Faculty Advisor

Adams, David S.

Abstract

Newcastle Disease (NDV) is a member of the Paramyxovirus genome of the family Paramyxoviridae. Mumps virus and the various human and animal parainfluenza viruses are other Paramyxoviruses. These viruses exhibit three distinctive properties: hemagglutination, the cleavage of sialic acid, and fusion. The hemagglutinin-neuraminidase (HN) and the fusion (F) proteins are responsible for these three activities. The ectodomain of the HN spike can be separated into a terminal globular domain and a membrane-proximal stalk-like structure. The x-ray crystallographic structure of the globular domain has recently been solved. Substitutions for the NA active site residues result in a loss of both NA and HAd. In the crystallographic structure, this suggests that the NA and attachment sites are the same, only in different conformation. Findings from this analysis indicate that mutations at the interface between the monomers of the HN abolish fusion. They also severely diminish HAd at 37?C. The mutants do exhibit HAd at 4?C, suggesting that the substitutions induce the protein to assume the NA conformation.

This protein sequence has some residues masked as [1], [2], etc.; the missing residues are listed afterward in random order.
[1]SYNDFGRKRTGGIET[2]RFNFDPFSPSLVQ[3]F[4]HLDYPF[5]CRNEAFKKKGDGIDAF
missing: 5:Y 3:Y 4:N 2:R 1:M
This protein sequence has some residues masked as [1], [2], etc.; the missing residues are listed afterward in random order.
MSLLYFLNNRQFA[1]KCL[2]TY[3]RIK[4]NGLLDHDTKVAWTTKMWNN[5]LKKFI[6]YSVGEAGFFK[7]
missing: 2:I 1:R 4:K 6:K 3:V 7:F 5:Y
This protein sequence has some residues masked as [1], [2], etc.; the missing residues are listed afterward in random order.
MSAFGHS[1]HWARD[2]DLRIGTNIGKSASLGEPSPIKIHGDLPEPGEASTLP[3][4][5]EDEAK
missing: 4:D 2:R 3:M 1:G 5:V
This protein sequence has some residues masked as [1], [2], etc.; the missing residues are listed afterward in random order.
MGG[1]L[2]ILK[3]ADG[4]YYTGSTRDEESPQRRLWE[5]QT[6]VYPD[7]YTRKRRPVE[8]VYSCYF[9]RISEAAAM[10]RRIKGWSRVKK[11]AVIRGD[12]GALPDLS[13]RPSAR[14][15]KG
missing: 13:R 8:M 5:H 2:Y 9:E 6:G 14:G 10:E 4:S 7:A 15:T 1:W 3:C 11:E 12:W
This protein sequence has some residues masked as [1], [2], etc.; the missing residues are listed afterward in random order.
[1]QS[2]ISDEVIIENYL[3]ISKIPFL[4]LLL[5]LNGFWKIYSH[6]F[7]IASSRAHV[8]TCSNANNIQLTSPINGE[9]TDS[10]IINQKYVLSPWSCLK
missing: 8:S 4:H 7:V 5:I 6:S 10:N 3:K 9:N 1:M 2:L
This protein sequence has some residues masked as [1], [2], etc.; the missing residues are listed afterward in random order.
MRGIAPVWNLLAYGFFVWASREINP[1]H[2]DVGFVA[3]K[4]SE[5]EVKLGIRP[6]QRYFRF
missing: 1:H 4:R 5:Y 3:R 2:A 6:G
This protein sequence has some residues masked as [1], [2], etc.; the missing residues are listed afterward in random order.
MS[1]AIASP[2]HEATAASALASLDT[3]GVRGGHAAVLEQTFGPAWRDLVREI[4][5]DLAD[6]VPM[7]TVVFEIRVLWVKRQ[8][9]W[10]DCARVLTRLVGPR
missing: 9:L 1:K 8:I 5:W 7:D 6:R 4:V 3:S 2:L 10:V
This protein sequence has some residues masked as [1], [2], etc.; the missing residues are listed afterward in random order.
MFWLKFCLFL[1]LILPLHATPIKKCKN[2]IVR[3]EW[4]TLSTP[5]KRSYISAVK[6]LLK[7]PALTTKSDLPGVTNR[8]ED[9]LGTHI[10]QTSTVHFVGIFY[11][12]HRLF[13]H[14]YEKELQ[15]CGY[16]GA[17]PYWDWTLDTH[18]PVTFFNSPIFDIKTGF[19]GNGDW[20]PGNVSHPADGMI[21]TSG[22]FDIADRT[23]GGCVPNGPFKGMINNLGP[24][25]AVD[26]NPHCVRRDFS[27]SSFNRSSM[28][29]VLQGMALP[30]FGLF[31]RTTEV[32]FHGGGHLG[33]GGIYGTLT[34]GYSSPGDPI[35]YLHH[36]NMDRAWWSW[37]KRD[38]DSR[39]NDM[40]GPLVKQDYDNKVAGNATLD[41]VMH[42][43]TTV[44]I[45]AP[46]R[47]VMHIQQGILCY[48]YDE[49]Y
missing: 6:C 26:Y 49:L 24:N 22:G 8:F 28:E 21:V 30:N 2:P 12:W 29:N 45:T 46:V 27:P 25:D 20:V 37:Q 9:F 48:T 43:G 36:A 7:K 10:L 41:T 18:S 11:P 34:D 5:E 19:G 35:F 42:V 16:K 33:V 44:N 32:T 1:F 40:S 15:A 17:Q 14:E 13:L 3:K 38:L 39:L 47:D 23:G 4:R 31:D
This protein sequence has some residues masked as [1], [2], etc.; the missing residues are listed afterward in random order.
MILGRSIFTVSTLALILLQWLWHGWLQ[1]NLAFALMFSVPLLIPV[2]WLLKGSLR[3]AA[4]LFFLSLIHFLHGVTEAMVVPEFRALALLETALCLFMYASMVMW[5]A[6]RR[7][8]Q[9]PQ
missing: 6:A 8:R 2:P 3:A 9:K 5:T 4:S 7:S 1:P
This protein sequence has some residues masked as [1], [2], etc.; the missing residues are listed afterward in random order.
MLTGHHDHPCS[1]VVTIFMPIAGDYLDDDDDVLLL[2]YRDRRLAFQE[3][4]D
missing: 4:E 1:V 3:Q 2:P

Publisher

Worcester Polytechnic Institute

Date Accepted

January 2002

Major

Biotechnology

Project Type

Major Qualifying Project

Accessibility

Restricted-WPI community only

Advisor Department

Biology and Biotechnology

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